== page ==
Since then, John Hiatt has made a series of remarkably consistent albums and I have included some of the best songs from them here. My personal favourite of his later albums, however, is the superb Crossing Muddy Waters, a pared back, mainly acoustic album, which shows his mastery of what would nowadays be described as American roots music. The title song is one of Hiatt’s most personal and bravest songs, dealing with the tragic death of his second wife. Now in his fifth decade in the music business, and as his most recent CD, Mystic Pinball, amply demonstrates, John Hiatt continues to write excellent songs and is well deserving of a place among the best songwriters of recent times.

John Hiatt official website

The John Hiatt Archives

John Hiatt biography (iTunes)

TopperPost #191

10 Comments

  1. Ian Ashleigh
    Feb 8, 2014

    Many thanks Andrew, I’ve been anticipating this post since it was trailed earlier in the week.

    Hiatt, Cooder, Lowe and Keltner released a studio and a live album as Little Village and whilst Don’t Bug Me At Work is credited to the four of them, it deserves a mention at the very least.

    I think John Hiatt is a quality songwriter and has a great voice to go with it.

  2. Andrew Shields
    Feb 8, 2014

    Ian, many thanks for this.

    I deliberately didn’t include any Little Village here – because I thought Hiatt’s solo albums include so many quality songs, they deserve a Toppermost to themselves.

    Perhaps there is A Toppermost in Little Village or as part of one on Cooder or Lowe?

    Little Village covered in Peter Viney’s post on Ry Cooder (Toppermost #53) and Rob Millis’ Post on Nick Lowe (Toppermost #132) – ahead of the game! Ed.

  3. Peter Viney
    Feb 8, 2014

    Thanks, Andrew. You’ll have me exploring John Hiatt further. I have half a dozen albums, but was never a completist, so have large gaps. Little Village was a question on the Ry Cooder and Nick Lowe Toppermosts too. For me, it’s a fine album, but nothing would hit the ten best of any of them.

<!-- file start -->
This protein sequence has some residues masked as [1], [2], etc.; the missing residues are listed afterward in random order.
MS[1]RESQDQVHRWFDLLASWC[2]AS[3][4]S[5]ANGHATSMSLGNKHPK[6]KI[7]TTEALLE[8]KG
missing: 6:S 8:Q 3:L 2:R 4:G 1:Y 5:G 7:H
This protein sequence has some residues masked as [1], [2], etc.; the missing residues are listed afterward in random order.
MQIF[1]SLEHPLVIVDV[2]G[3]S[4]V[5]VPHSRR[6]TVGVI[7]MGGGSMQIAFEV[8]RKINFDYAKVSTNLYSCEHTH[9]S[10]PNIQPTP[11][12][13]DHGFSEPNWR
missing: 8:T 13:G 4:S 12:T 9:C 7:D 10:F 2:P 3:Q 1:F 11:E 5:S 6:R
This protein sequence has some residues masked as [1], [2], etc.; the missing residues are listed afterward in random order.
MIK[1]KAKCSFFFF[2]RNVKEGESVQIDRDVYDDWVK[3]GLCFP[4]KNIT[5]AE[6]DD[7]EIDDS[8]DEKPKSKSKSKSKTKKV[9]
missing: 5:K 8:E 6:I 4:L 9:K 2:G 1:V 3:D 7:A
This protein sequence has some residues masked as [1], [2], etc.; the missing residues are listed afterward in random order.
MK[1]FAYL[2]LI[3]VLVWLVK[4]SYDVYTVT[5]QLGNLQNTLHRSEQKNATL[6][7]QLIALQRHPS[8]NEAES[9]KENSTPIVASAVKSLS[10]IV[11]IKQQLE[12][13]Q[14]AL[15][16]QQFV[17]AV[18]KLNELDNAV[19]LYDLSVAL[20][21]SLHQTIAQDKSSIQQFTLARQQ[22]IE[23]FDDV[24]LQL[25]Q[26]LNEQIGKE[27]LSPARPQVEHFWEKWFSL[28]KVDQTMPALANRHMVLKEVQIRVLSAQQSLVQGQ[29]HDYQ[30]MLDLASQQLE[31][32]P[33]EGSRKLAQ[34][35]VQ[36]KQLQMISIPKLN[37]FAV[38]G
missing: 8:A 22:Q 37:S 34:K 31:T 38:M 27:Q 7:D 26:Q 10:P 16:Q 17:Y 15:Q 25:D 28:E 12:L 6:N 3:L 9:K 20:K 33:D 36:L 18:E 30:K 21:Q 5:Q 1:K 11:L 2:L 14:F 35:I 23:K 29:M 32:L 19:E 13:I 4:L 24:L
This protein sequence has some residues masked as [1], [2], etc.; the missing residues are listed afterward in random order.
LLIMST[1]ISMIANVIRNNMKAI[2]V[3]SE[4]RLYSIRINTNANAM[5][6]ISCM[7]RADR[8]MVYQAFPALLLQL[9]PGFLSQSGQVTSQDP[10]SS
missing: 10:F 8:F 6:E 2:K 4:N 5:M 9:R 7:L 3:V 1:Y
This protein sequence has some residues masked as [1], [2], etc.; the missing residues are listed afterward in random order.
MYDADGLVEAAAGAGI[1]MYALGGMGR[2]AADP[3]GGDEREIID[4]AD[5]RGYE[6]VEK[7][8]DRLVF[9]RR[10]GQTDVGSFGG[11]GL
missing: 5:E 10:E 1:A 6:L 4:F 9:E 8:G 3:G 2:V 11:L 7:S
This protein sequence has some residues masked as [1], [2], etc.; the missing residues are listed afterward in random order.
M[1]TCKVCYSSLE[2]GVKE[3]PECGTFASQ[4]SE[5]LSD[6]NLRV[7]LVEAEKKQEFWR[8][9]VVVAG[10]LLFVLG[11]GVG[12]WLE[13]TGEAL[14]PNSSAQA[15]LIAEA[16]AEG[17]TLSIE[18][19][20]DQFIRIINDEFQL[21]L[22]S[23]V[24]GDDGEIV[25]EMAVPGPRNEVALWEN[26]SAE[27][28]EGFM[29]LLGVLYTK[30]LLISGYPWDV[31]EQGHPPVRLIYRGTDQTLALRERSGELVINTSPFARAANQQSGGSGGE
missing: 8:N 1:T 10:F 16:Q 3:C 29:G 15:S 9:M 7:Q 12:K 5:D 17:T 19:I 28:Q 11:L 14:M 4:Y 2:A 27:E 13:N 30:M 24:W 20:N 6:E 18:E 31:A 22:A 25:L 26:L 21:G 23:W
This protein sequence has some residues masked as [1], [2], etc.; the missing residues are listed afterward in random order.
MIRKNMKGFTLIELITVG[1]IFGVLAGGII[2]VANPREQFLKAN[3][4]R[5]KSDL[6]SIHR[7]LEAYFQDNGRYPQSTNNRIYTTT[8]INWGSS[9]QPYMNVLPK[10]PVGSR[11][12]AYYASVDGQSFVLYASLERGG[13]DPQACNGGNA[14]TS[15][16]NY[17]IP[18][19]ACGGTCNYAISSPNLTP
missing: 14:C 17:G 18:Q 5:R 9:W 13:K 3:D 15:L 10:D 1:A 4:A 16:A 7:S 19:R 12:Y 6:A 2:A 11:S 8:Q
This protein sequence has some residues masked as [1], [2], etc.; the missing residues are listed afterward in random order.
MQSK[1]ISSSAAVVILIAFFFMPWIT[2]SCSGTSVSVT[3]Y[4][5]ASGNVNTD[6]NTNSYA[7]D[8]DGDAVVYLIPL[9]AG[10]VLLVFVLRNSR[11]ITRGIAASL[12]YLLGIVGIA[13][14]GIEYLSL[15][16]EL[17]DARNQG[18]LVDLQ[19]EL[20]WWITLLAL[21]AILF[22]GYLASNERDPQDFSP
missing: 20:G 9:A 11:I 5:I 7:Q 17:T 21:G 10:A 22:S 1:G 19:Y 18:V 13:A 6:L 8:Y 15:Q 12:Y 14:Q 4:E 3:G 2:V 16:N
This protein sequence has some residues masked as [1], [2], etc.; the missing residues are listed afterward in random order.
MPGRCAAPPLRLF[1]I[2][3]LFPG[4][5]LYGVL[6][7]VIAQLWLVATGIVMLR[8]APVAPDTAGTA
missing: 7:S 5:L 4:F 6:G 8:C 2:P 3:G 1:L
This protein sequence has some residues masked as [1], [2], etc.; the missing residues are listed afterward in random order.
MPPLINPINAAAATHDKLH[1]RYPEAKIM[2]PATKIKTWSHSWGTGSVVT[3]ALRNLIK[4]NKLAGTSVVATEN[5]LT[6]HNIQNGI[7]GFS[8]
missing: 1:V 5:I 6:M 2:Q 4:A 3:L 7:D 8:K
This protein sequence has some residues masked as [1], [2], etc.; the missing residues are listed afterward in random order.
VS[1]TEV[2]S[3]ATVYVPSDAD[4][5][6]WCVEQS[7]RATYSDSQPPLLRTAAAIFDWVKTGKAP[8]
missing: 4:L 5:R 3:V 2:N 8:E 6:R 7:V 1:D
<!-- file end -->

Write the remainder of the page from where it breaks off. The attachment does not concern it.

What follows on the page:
Two ones that interest me. Bound by Love was on the last Band album, Jubilation, played with John Hiatt, and they said it was chosen from 25 songs by Hiatt which were waiting to be recorded.

    The other is the title track from Master of Disaster, because I played it non-stop when I got the album. Apart from being so catchy, Hiatt has humor, so I loved the lines:

    But the master of disaster
    gets tangled in his Telecaster
    He can’t play it any faster
    When he plays the blues

  4. David Lewis
    Feb 8, 2014

    As we’re all ahead of the game, my Sam Bush Toppermost (see Toppermost #155 … Ed.) nearly included his version of Memphis In The Meantime, which of course includes the line, “I like country music/I like mandolin … But what I need right now is a telecaster through a vibrolux turned to ten.”

  5. Rob Millis
    Feb 8, 2014

    A fine addition, long overdue and superbly done.

    I avoided Little Village because I am one of the firm believers in the generally perceived view that parts were greater than sum. For me, the too many chiefs curse of a supergroup really came to the fore with LV, whereas Bring The Family had Hiatt’s name above the door and he was steering the ship.

    I particularly like the production and playing Lowe and his then current band (no slouches: Lowe himself on bass, Paul Carrack on organ/piano, ex GP & Rumour guitarist Martin Belmont and the great Bobby Irwin on drums who is still with Lowe today) did on Riding With The King. The title track is a great record as well as a great song; Lowe himself is always keen to point out that the two are quite different things.

    Good choices. I’d have had Feels Like Rain and the title cut from Perfectly Good Guitar myself, but as is so often the case, don’t fancy sweating over which two I’d sacrifice to make room!

  6. Andrew Shields
    Feb 9, 2014

    Many thanks for these comments.

    Hiatt is one of the artists who could probably stretch to two or more Toppermosts. Like all of the songs mentioned here and ‘Old School’ from Master of Disaster would be another one of those that nearly got over the line…

  7. Andrew Shields
    Feb 9, 2014

    Have gone back & read both the Cooder & Lowe lists – both great, by the way …

    Rob’s reasoning on LV hard to argue with, so I have decided not to…

  8. Andrew Shields
    Jul 3, 2014

    For anyone who is interested, John Hiatt’s new album, Terms of My Surrender, will be released on July 15. You can find more details here.

  9. Peter Viney
    Sep 1, 2014

    “Terms of My Surrender” is a strong album. Favourite three tracks (so far) are Nobody Knew His Name, Baby’s Gonna Kick and Marlene.

  10. Andrew Shields
    Sep 1, 2014

    Peter thanks for this. Agree with you that ‘Terms of My Surrender’ is a fine album… ‘Old People’ a personal favourite, as it is a very witty song.